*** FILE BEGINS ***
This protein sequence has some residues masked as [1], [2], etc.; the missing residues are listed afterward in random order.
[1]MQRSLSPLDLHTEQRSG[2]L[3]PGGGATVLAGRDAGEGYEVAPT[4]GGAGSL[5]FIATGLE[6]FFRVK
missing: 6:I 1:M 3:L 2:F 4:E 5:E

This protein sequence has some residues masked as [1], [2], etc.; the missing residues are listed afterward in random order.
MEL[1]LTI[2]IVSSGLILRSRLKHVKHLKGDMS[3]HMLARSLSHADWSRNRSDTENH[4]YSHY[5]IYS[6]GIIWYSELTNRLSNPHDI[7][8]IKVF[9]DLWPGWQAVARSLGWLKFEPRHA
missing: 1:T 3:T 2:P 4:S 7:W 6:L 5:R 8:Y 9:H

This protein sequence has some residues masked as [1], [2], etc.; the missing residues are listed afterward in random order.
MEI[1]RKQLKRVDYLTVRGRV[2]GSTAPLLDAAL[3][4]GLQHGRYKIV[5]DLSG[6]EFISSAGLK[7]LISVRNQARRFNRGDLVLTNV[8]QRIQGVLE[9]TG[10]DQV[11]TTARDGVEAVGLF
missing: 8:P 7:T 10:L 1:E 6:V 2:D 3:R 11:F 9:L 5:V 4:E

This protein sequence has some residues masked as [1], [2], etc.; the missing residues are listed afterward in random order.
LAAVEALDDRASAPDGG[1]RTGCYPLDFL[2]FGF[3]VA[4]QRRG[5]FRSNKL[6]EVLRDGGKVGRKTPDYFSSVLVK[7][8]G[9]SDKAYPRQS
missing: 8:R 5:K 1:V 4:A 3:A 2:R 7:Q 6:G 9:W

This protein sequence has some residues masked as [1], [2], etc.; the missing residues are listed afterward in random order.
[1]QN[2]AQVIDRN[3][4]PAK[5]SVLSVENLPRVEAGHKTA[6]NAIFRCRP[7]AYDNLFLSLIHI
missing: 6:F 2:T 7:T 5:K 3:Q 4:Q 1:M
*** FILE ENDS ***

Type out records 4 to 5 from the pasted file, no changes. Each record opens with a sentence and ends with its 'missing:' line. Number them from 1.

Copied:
This protein sequence has some residues masked as [1], [2], etc.; the missing residues are listed afterward in random order.
LAAVEALDDRASAPDGG[1]RTGCYPLDFL[2]FGF[3]VA[4]QRRG[5]FRSNKL[6]EVLRDGGKVGRKTPDYFSSVLVK[7][8]G[9]SDKAYPRQS
missing: 8:R 5:K 1:V 4:A 3:A 2:R 7:Q 6:G 9:W

This protein sequence has some residues masked as [1], [2], etc.; the missing residues are listed afterward in random order.
[1]QN[2]AQVIDRN[3][4]PAK[5]SVLSVENLPRVEAGHKTA[6]NAIFRCRP[7]AYDNLFLSLIHI
missing: 6:F 2:T 7:T 5:K 3:Q 4:Q 1:M